MATERIAL MEDIATION: WOMEN, CONNECTION, AND VITAL MATERIALISM IN VIRGINIA WOOLF’S MRS DALLOWAY, TO THE LIGHTHOUSE, AND BETWEEN THE ACTS
Theories of materiality have long attempted to explain the importance of the nonhuman and to disrupt anthropocentric thinking. Recently, these theories have informed ecocritical approaches to literary analysis, including the works of Virginia Woolf, exploring the ways in which she portrays the vitality and power of nonhuman matter. Yet moving beyond a consideration only of the nonhuman on its own, or in conjunction with individual human beings, this paper highlights the presence of the nonhuman within human relationships, part of a complex web of what some materialists call assemblages. I argue that Woolf’s novels Mrs Dalloway, To the Lighthouse, and Between the Acts present a number of examples of female characters, who, in particular, demonstrate what the material theorist Jane Bennett calls a “anticipatory readiness” to perceiving, and validating, the presence of nonhuman matter within human interactions and its potential for effecting positive change. These same characters, as women, are simultaneously among those most restricted by patriarchal systems, and their efforts to bring about moments of connection or unity between humans, as well as between humans and the nonhuman, disrupt patriarchal norms as well as anthropocentric thinking. While the ability of the married characters Clarissa Dalloway, Mrs Ramsay, and Isa Oliver to do so is limited by their continued acquiescence to the roles required of wives and mothers, the single and independent women Lily Briscoe and Miss La Trobe are afforded greater opportunities to disrupt normal thinking. Their shared “anticipatory readiness” results in glimpses of what Woolf calls, in Three Guineas, a “Society of Outsiders”; independent women who refuse to participate in an oppressive society. Via the presence of the nonhuman in their lives, and in their artistic endeavors, Woolf suggests that materiality can be an active and valued part of this alternate society.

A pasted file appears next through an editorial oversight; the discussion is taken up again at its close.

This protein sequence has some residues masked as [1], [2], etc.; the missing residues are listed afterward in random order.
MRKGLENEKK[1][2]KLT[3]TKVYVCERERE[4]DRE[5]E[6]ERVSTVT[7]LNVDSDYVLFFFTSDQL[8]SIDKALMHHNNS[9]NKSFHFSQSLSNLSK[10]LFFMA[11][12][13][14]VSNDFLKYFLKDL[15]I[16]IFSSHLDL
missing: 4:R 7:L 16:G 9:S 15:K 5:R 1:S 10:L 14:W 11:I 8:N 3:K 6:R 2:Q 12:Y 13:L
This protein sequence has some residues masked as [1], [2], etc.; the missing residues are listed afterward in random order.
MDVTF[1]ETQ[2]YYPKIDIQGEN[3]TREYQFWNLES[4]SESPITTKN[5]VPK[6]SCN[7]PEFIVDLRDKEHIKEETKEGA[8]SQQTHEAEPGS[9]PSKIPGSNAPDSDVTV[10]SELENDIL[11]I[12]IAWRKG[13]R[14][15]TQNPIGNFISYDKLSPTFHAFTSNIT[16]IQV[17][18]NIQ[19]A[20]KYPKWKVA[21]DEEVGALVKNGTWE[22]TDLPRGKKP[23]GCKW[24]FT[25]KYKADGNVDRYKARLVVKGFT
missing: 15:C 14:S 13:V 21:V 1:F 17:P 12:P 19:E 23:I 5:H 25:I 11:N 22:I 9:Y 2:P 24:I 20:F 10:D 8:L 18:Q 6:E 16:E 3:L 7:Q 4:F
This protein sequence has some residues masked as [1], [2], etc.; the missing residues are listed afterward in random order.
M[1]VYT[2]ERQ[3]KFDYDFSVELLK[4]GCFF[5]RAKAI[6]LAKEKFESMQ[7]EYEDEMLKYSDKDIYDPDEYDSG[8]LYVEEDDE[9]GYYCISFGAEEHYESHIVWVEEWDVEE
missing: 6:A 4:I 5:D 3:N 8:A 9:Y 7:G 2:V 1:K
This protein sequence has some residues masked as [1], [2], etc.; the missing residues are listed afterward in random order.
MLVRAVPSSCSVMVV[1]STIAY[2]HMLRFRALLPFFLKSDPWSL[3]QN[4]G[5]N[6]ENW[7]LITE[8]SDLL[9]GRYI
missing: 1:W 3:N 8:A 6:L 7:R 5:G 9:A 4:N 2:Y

Virginia Woolf, modernism, literature, materiality, materialism, women, gender, patriarchy, politics
Master of Arts (M.A.)
Ophir, Ella;Martin, Ann